Zoisite is a mineral of the epidote group. It has the chemical formula Ca2Al3(SiO4)(Si2O7)O(OH). It was named after the scientist Baron Sigmund Zois von Edelstein (1747-1819), who is accredited with its discovery. 
Zoisite (faceted, from Pakistan. 0.60 carat)
Image © supplied by Woodmansee* Gems
There are a number of types / subcategories of zoisite. The most famous zoisite variety is undoubtedly tanzanite, which is currently highly sought after on the gemstone market. Although most commonly associated with the rich deep blue / purple of the most prized specimens (and also of heat treated tanzanites!), tanzanite can also occur naturally in yellow or red-brown.
Blue-purple tanzanite gemstones can often appear "too pale" in small sizes, and the best colored stones are often seen in sizes over 5 carats - although large stones can sometimes appear quite dark. Richly color saturated blue-purple tanzanites of high clarity can fetch several hundred dollars per carat, even over $2000 / carat for the finest stones from the Tanzanian 'D-block' mines.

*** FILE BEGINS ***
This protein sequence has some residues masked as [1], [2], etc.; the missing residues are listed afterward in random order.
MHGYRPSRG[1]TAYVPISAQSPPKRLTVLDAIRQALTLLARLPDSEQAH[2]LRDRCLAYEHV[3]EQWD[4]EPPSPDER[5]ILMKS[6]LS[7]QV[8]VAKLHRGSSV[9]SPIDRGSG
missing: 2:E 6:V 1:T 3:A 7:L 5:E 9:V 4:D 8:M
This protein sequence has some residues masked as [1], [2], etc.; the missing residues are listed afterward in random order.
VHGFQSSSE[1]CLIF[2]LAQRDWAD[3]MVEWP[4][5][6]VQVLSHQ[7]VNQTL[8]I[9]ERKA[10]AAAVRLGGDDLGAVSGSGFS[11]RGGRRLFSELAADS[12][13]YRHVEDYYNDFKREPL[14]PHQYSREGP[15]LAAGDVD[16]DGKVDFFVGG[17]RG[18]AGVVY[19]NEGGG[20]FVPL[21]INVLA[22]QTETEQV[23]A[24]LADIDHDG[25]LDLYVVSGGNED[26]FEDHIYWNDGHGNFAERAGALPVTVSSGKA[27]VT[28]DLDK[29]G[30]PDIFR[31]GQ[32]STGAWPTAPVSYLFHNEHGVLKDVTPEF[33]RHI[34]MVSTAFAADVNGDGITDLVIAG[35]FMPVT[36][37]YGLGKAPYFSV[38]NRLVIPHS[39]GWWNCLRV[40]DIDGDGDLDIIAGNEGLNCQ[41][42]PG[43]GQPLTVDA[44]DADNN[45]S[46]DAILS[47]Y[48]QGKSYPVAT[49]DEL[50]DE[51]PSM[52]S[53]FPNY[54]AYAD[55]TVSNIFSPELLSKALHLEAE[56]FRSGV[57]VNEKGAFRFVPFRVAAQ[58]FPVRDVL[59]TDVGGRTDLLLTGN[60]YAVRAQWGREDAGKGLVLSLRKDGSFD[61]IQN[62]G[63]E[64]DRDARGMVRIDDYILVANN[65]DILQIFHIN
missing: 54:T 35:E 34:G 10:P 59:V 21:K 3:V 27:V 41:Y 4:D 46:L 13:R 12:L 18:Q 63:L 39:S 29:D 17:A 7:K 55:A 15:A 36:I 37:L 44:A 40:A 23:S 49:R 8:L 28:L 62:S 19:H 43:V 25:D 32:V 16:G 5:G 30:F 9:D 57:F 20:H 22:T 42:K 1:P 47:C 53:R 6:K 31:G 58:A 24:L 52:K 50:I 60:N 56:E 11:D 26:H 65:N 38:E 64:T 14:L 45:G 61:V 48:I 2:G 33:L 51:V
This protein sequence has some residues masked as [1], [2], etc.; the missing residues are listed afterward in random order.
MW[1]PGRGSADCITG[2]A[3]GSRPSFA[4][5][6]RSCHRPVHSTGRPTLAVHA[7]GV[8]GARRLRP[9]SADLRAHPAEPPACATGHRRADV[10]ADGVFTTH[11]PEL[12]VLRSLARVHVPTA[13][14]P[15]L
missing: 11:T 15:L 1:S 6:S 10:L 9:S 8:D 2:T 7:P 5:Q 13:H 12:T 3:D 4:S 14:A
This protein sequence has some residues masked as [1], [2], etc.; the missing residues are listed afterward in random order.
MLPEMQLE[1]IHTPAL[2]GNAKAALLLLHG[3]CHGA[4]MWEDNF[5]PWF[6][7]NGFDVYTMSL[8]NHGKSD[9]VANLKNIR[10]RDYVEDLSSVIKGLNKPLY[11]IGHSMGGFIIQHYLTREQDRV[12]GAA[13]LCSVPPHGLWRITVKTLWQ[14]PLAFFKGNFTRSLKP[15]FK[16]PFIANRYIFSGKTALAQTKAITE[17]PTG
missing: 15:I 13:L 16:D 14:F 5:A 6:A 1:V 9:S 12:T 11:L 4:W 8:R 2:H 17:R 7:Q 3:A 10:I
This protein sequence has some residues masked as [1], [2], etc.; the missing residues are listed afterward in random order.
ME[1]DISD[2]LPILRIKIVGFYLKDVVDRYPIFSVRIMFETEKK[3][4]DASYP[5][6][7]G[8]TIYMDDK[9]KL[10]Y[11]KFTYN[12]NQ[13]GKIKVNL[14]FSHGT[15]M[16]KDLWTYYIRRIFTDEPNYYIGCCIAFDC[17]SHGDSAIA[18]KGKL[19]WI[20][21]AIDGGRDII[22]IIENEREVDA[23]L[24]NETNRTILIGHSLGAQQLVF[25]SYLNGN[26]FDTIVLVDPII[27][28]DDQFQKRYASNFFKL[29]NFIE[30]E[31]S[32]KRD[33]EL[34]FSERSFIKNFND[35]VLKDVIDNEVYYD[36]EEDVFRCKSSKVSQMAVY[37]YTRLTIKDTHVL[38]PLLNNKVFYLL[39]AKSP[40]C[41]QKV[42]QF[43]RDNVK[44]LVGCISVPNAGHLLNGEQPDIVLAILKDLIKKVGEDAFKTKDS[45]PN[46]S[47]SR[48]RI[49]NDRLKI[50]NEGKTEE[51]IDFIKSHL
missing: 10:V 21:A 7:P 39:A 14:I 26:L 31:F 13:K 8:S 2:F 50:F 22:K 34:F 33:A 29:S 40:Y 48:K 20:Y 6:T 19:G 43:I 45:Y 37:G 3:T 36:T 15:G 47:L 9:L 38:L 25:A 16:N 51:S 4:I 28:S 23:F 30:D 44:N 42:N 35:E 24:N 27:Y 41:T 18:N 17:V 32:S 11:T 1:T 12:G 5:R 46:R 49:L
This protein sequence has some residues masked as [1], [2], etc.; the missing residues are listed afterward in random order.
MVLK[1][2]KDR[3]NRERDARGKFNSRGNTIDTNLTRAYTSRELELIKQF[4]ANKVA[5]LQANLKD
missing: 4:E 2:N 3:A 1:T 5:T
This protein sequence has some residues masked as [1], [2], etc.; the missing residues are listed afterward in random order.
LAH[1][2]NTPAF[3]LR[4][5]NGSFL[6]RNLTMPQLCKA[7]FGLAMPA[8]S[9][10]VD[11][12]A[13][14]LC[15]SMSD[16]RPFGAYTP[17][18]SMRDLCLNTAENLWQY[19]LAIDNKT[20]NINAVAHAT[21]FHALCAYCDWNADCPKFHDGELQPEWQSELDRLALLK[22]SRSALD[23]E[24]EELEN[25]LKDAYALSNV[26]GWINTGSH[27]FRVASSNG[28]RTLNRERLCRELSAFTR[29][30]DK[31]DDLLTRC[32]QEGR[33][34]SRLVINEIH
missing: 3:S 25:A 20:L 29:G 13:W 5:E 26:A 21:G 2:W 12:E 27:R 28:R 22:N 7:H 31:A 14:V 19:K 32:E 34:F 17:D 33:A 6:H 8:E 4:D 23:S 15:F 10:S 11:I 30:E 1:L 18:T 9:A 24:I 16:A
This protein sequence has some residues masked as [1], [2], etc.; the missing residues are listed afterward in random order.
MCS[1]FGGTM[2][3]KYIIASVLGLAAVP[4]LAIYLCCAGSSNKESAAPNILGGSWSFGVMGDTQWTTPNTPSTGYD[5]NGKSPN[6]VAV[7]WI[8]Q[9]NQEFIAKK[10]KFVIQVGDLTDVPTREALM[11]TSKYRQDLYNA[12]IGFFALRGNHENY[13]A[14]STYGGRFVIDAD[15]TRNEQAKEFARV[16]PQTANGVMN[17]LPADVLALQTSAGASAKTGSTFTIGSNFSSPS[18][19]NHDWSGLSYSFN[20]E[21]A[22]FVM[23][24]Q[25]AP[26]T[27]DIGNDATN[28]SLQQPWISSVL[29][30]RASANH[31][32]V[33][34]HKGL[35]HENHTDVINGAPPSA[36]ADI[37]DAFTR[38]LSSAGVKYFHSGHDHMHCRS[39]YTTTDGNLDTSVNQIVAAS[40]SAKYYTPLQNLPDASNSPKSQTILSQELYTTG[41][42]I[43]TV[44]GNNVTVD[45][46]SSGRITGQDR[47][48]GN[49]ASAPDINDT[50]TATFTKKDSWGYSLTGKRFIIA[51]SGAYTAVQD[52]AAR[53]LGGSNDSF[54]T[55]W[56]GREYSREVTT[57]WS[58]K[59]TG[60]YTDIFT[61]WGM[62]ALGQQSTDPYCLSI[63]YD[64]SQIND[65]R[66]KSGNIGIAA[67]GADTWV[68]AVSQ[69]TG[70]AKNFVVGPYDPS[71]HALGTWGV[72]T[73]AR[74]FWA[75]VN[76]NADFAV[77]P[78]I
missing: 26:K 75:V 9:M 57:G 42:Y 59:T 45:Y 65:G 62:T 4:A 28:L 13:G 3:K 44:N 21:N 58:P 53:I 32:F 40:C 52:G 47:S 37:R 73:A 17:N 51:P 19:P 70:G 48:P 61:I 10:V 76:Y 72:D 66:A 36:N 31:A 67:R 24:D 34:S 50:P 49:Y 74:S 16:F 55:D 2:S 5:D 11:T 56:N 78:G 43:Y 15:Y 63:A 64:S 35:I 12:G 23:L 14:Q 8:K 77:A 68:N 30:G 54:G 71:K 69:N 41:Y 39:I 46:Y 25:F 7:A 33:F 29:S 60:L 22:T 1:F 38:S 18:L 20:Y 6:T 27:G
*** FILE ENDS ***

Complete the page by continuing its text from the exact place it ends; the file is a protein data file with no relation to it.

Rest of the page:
Another type of zoisite is a red-green-black multicolored variety, known as either ruby zoisite or anyolite . Anyolite is not, it should be noted, pure zoisite - but is composed of green zoisite, black tschermakite, and ruby.  Like tanzanite, ruby zoisite is only found in Tanzania, and as it is most often opaque, it is typically cut into cabochons or carved into shapes.
Ruby zoisite objects are often very reasonably priced and I have seen cabochons of around 15 carats priced at around $3 per carat (Jan 2011). Ruby zoisite can be found in large pieces of several hundred carats - and these may be seen retailing at less than $1 per carat.
There is also a pink zoisite variety, thulite - which is colored by a substitution of up to 2% Manganese (Mn2+) ions which replace calcium ions in the structure. Thulite is also sometimes called rosaline.   Pink zoisite is much less common - and can also fetch high prices, reaching over $2000 / carat for the best unheated gems with top clarity and color.
Zoisite has a hardness of 6-7 (Mohs) and an occur in a number of different colors. It has good cleavage in one direction only - lengthwise, and in addition to prismatic or tabular crystals, it can also occur in massive or granular habit.  Zoisite crystals are often striated, and in the prismatic form are four-sided - as can be seen in the second image below.
Zoisite occurs in numerous locations around the world, notably in Australia, Austria, Canada, China, Germany, Italy, Norway, Russia, Sweden, the United Kingdom and the USA. 
Zoisite - Sources Referenced:
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